favorite place was my desk and I spent a great deal of time there.
In retrospect, I can only think now that the needle biopsy of 1990
and this personnel problem in late 1992 were what it took to knock
over the dominoes and bring my malignancy to the fore."
The "coagulation" blood test (HLB) did in fact pick up areas of
suspicious inflammation, adrenal stress and bowel flora imbalances.
The AB hospital had become a major center for the use of another
test - AMAS, or the test for antimalignin antibody, preformed in
Boston; and the five-parameter Augusti test, pioneered in France by
Dr. Yves Augusti, a collaborator of the Bradford Research Institute
(BRI). Neither has received the full blessings of the US medical
establishment, but the AB hospital and BRI incorporate both as
Admitted to the AB hospital the day before the scheduled
lumpectomy, Carole Bradford's Augusti test had shown a suspicious
rise in the "allergic" parameter, frequent in cancer cases. The AMAS
test was slightly "positive." Later, from medical orthodoxy, a
breast cancer "marker," CA 15-3, turned out to be very high.
"Okay, the results were in. It was cancer, no doubt about that,
and it was happening to me, Carole Bradford," she recalled.
"So I decided to take charge of my illness and created with Bob
my own injectable program, what we later came to call the 'Bradford
cocktail.' I had a hospital at my disposition, and a collaborating
medical staff. I could have anything done I wanted to."
AB-Mexico's primary claim to fame, by 1993, was already in the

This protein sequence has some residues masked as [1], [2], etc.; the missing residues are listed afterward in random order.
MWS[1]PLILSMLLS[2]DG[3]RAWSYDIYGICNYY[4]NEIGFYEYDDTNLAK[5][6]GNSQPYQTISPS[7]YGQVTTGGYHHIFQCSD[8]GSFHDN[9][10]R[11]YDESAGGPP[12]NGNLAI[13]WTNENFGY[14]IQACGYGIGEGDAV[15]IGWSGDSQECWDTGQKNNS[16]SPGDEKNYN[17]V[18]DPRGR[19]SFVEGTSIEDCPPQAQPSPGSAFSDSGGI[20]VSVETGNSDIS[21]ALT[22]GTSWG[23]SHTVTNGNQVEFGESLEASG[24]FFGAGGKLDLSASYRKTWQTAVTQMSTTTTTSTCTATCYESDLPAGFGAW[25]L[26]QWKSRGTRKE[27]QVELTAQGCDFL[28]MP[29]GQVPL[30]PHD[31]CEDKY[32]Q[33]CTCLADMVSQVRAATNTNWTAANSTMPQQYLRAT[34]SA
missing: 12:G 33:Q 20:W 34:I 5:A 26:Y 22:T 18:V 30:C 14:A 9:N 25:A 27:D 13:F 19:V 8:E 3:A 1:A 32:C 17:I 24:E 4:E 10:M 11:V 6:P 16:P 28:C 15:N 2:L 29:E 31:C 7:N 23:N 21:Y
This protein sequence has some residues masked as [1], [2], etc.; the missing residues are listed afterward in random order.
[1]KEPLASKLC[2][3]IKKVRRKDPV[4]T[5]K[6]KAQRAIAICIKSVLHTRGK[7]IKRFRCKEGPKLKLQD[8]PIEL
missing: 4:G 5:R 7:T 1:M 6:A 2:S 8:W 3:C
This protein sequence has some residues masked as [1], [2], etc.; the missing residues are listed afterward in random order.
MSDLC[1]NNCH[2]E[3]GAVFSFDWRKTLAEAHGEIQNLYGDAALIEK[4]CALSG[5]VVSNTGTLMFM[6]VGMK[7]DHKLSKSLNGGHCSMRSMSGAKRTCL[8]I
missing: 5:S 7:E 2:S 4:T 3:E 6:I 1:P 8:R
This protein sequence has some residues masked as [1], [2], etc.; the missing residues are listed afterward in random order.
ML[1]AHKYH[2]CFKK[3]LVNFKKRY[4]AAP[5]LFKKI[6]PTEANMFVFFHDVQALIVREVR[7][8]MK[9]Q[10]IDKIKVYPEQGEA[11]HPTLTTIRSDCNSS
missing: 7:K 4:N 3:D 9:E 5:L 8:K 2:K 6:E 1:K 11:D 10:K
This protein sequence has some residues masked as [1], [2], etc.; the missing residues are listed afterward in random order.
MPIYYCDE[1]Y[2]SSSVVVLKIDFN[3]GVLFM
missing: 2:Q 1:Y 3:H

cancer department. Since creation of the original AB medical group
in 1975 and the opening of American Biologics-Mexico in 1980, the AB
team had seen upwards of 18,000 cancer cases. It was securing some
kind of positive responses in 95% and reaching what American
orthodox oncology described as a "cure" - meaning five years free of
symptoms - in at least 20%, a remarkable feat at a time when
metastatic, or "spread" cancer, was "curable" in the US about 9% of
Carole Bradford then began her incredible treatment odyssey. But
it began with an attitude change:
"I knew I was going to have to spend a long time away from my
desk, resting in one of our recliner treatment chairs at AB-Mexico.
I was going to have to learn to relax, read books, watch television,
whatever. After the first week of this, I told myself, 'Hey, this
isn't too bad now.' Several weeks later I began to play tennis on a
more regular basis, to swim, took Spanish language classes, and
really began working on getting de-stressed.
"This was the beginning of healing and I have to add that, thank
God, I was never in pain. I did not have to go through the horrors
of awful pain that I have seen and heard about from so many
Carole Bradford was an "outpatient" at the AB Medical Center at
least four times a week, returning to her desk at Chula Vista for
only a few hours in the afternoons. "Suddenly, I found I didn't
really need to spend all those hours at the desk. All that paperwork
was somehow getting done by able staff members and it became less
all-consuming to me," she remembered.
"I kept a record of my visits to the clinic for my injections,
like a score card and after 100 injection days I stopped counting.
Now that is a lot of injections." Her daily program consisted of:
In the first "drip bag" she received: 9 grams Laetrile, 25 grams
of vitamin C, 10 cc of GE-OXY 132 (germanium sesquioxide), 10 cc of
reduced glutathione, 5 cc of pangamic acid, 16 mg of superoxide